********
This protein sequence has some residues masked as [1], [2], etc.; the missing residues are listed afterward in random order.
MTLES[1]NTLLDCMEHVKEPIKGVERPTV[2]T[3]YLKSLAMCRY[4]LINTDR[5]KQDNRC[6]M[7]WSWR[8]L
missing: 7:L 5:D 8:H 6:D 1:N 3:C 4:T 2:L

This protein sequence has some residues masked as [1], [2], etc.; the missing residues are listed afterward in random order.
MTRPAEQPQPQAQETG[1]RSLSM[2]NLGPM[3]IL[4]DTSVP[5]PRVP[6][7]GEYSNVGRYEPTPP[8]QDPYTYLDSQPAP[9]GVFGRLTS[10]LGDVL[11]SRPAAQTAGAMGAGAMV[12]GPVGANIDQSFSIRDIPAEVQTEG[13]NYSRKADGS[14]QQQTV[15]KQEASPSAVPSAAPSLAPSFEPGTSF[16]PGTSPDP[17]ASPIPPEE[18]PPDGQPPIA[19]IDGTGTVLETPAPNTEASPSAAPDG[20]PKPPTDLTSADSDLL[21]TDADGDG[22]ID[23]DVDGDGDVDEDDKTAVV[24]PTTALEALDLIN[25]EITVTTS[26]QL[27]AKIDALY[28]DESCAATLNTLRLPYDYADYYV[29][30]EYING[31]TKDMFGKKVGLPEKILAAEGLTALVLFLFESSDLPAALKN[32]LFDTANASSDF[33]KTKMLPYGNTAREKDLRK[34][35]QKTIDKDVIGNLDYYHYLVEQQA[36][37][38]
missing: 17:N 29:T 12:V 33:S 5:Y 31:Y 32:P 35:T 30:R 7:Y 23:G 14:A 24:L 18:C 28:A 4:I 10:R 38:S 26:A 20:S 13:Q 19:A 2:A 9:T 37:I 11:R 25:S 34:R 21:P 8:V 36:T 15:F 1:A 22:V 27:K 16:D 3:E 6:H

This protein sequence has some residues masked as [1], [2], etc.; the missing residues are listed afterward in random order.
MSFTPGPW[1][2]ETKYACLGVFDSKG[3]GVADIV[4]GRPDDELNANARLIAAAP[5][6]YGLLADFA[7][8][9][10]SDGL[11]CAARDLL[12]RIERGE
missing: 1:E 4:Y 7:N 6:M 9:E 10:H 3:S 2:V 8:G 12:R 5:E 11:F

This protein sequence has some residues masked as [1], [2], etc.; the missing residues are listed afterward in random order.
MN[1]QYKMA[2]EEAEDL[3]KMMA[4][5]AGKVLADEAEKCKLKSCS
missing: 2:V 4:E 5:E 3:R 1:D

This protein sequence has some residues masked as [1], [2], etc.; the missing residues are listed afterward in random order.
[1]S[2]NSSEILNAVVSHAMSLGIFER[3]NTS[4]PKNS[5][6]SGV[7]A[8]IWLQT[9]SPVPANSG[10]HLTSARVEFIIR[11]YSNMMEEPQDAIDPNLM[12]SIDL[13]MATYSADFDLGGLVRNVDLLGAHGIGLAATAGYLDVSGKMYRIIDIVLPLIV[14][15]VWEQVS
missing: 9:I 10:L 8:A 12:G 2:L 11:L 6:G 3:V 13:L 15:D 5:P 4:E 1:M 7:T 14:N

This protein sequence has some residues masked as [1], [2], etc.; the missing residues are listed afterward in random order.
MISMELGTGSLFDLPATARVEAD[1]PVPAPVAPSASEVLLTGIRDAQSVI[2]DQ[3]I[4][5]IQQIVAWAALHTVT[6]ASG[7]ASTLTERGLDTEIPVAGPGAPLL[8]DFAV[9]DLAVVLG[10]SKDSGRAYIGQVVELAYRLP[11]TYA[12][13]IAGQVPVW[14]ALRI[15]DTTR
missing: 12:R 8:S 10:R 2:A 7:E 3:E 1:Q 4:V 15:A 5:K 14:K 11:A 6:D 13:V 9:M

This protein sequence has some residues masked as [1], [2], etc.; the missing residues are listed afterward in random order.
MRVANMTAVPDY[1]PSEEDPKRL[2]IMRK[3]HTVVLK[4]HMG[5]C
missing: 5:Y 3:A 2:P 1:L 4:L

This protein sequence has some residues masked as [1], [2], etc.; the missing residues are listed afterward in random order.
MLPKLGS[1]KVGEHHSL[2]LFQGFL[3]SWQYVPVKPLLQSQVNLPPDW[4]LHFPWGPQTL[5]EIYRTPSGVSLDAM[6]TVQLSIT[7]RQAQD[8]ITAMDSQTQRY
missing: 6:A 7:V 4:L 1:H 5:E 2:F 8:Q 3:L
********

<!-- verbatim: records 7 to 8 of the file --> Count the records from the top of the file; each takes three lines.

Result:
This protein sequence has some residues masked as [1], [2], etc.; the missing residues are listed afterward in random order.
MRVANMTAVPDY[1]PSEEDPKRL[2]IMRK[3]HTVVLK[4]HMG[5]C
missing: 5:Y 3:A 2:P 1:L 4:L

This protein sequence has some residues masked as [1], [2], etc.; the missing residues are listed afterward in random order.
MLPKLGS[1]KVGEHHSL[2]LFQGFL[3]SWQYVPVKPLLQSQVNLPPDW[4]LHFPWGPQTL[5]EIYRTPSGVSLDAM[6]TVQLSIT[7]RQAQD[8]ITAMDSQTQRY
missing: 6:A 7:V 4:L 1:H 5:E 2:F 8:Q 3:L